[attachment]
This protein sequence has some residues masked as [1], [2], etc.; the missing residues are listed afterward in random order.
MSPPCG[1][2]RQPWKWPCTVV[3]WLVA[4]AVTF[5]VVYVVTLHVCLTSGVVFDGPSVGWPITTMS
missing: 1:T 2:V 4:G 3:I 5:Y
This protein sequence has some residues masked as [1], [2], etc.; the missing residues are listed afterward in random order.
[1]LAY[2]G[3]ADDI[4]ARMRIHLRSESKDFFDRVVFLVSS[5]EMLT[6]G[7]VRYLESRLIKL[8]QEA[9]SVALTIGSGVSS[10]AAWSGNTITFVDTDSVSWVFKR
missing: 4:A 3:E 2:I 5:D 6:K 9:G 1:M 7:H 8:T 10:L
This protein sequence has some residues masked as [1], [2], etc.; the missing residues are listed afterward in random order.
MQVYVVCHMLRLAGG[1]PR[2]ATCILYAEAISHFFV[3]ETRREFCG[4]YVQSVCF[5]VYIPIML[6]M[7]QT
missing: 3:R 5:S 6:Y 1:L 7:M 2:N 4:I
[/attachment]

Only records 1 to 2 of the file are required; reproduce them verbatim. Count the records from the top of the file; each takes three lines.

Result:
This protein sequence has some residues masked as [1], [2], etc.; the missing residues are listed afterward in random order.
MSPPCG[1][2]RQPWKWPCTVV[3]WLVA[4]AVTF[5]VVYVVTLHVCLTSGVVFDGPSVGWPITTMS
missing: 1:T 2:V 4:G 3:I 5:Y
This protein sequence has some residues masked as [1], [2], etc.; the missing residues are listed afterward in random order.
[1]LAY[2]G[3]ADDI[4]ARMRIHLRSESKDFFDRVVFLVSS[5]EMLT[6]G[7]VRYLESRLIKL[8]QEA[9]SVALTIGSGVSS[10]AAWSGNTITFVDTDSVSWVFKR
missing: 4:A 3:E 2:I 5:D 6:K 9:G 1:M 7:H 8:T 10:L